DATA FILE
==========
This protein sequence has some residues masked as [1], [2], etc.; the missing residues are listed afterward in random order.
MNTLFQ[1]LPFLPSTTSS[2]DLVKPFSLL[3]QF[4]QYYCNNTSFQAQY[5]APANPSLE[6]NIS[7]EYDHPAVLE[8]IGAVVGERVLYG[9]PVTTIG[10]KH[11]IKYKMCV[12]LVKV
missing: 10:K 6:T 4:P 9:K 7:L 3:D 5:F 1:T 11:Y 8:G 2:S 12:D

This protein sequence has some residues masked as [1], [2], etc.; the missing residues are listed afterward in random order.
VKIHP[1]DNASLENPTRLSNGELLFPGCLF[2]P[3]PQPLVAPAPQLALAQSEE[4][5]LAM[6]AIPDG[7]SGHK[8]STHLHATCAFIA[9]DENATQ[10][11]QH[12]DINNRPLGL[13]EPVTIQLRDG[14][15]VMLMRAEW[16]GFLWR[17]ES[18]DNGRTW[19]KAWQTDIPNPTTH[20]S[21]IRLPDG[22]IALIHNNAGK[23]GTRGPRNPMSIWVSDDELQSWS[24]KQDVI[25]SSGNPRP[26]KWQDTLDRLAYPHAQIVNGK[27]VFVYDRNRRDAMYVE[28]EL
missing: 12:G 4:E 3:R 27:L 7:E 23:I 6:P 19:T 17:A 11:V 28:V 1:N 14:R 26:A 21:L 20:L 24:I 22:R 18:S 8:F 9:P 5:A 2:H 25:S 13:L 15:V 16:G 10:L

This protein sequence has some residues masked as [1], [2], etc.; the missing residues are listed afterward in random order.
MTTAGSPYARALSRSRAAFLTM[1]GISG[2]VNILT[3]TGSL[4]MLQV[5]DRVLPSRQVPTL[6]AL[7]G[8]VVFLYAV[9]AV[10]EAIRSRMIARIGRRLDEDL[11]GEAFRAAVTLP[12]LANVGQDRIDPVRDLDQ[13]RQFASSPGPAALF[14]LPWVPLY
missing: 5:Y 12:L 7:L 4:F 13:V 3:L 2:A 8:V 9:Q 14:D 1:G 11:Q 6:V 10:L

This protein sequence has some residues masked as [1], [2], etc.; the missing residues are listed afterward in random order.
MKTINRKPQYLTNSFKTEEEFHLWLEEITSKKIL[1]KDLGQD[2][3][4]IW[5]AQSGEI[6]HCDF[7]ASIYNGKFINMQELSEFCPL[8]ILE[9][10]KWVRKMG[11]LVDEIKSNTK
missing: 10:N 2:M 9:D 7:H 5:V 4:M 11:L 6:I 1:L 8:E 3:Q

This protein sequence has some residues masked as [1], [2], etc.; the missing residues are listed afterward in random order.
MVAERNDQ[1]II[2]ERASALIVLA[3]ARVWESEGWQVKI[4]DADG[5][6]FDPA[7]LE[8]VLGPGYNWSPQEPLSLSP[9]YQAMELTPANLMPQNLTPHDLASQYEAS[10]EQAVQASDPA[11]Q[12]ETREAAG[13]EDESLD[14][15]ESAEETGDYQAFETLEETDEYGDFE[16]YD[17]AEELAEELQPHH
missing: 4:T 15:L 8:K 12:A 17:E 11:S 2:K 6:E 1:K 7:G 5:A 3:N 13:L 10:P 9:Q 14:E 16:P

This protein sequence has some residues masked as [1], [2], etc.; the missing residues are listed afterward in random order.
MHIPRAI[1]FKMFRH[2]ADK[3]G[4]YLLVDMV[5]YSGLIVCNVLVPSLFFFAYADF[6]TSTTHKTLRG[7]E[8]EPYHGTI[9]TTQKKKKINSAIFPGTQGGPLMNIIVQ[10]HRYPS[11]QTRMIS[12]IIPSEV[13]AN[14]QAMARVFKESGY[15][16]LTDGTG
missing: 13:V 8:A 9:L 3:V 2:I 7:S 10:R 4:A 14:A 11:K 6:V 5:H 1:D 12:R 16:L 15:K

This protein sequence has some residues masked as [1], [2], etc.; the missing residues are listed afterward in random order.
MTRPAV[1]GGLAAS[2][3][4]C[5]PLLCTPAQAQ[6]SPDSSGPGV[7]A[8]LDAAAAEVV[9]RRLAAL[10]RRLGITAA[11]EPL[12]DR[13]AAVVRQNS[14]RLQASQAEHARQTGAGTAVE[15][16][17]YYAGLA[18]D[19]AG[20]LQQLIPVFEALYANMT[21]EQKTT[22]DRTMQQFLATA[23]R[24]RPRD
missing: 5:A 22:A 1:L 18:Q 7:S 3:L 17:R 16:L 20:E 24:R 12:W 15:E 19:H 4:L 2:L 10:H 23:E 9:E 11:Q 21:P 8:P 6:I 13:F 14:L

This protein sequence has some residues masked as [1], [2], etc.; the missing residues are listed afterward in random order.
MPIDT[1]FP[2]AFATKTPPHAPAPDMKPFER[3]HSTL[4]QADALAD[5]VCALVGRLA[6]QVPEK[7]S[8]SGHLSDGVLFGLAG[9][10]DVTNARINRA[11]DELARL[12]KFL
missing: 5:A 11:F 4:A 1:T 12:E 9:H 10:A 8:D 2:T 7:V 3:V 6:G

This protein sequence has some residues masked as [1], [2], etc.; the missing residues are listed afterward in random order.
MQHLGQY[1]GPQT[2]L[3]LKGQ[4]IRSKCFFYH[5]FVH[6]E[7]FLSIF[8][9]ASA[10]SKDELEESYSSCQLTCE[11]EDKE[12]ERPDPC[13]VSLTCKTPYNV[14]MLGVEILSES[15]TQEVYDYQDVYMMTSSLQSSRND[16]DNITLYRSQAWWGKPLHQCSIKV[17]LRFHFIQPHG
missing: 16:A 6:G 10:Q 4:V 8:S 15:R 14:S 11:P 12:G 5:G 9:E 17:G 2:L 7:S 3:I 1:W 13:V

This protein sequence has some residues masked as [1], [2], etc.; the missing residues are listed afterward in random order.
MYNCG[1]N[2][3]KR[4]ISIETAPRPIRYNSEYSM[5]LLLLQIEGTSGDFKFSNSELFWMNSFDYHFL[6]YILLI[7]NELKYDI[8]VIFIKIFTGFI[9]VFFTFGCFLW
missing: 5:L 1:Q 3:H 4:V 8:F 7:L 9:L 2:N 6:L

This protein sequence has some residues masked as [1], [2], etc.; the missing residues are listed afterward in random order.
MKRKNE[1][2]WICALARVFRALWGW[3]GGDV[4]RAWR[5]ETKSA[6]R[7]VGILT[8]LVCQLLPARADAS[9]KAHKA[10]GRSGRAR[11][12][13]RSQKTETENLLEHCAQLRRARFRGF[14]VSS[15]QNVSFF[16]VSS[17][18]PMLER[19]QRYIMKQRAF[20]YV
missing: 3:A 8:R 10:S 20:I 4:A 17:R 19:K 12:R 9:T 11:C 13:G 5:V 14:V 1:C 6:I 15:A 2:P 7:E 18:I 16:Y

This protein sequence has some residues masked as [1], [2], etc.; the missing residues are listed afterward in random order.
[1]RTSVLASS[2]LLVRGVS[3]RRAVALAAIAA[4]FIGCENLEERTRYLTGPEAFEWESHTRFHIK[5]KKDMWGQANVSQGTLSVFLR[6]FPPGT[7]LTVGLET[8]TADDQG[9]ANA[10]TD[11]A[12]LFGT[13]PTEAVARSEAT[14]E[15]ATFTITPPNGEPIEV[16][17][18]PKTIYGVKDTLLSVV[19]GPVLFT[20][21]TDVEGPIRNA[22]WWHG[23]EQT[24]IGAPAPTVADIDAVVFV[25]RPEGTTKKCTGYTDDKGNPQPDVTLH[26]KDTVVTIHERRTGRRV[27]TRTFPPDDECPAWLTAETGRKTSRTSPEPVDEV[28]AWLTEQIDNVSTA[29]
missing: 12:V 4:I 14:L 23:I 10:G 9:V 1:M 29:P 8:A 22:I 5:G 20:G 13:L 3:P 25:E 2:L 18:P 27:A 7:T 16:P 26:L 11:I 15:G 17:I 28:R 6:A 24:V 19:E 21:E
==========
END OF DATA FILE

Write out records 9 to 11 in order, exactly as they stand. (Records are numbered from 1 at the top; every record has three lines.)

This protein sequence has some residues masked as [1], [2], etc.; the missing residues are listed afterward in random order.
MQHLGQY[1]GPQT[2]L[3]LKGQ[4]IRSKCFFYH[5]FVH[6]E[7]FLSIF[8][9]ASA[10]SKDELEESYSSCQLTCE[11]EDKE[12]ERPDPC[13]VSLTCKTPYNV[14]MLGVEILSES[15]TQEVYDYQDVYMMTSSLQSSRND[16]DNITLYRSQAWWGKPLHQCSIKV[17]LRFHFIQPHG
missing: 16:A 6:G 10:Q 4:V 8:S 15:R 14:S 11:P 12:G 5:G 9:E 17:G 2:L 7:S 3:I 1:W 13:V

This protein sequence has some residues masked as [1], [2], etc.; the missing residues are listed afterward in random order.
MYNCG[1]N[2][3]KR[4]ISIETAPRPIRYNSEYSM[5]LLLLQIEGTSGDFKFSNSELFWMNSFDYHFL[6]YILLI[7]NELKYDI[8]VIFIKIFTGFI[9]VFFTFGCFLW
missing: 5:L 1:Q 3:H 4:V 8:F 7:L 9:L 2:N 6:L

This protein sequence has some residues masked as [1], [2], etc.; the missing residues are listed afterward in random order.
MKRKNE[1][2]WICALARVFRALWGW[3]GGDV[4]RAWR[5]ETKSA[6]R[7]VGILT[8]LVCQLLPARADAS[9]KAHKA[10]GRSGRAR[11][12][13]RSQKTETENLLEHCAQLRRARFRGF[14]VSS[15]QNVSFF[16]VSS[17][18]PMLER[19]QRYIMKQRAF[20]YV
missing: 3:A 8:R 10:S 20:I 4:A 17:R 19:K 12:R 9:T 11:C 13:G 5:V 14:V 1:C 6:I 15:A 2:P 7:E 18:I 16:Y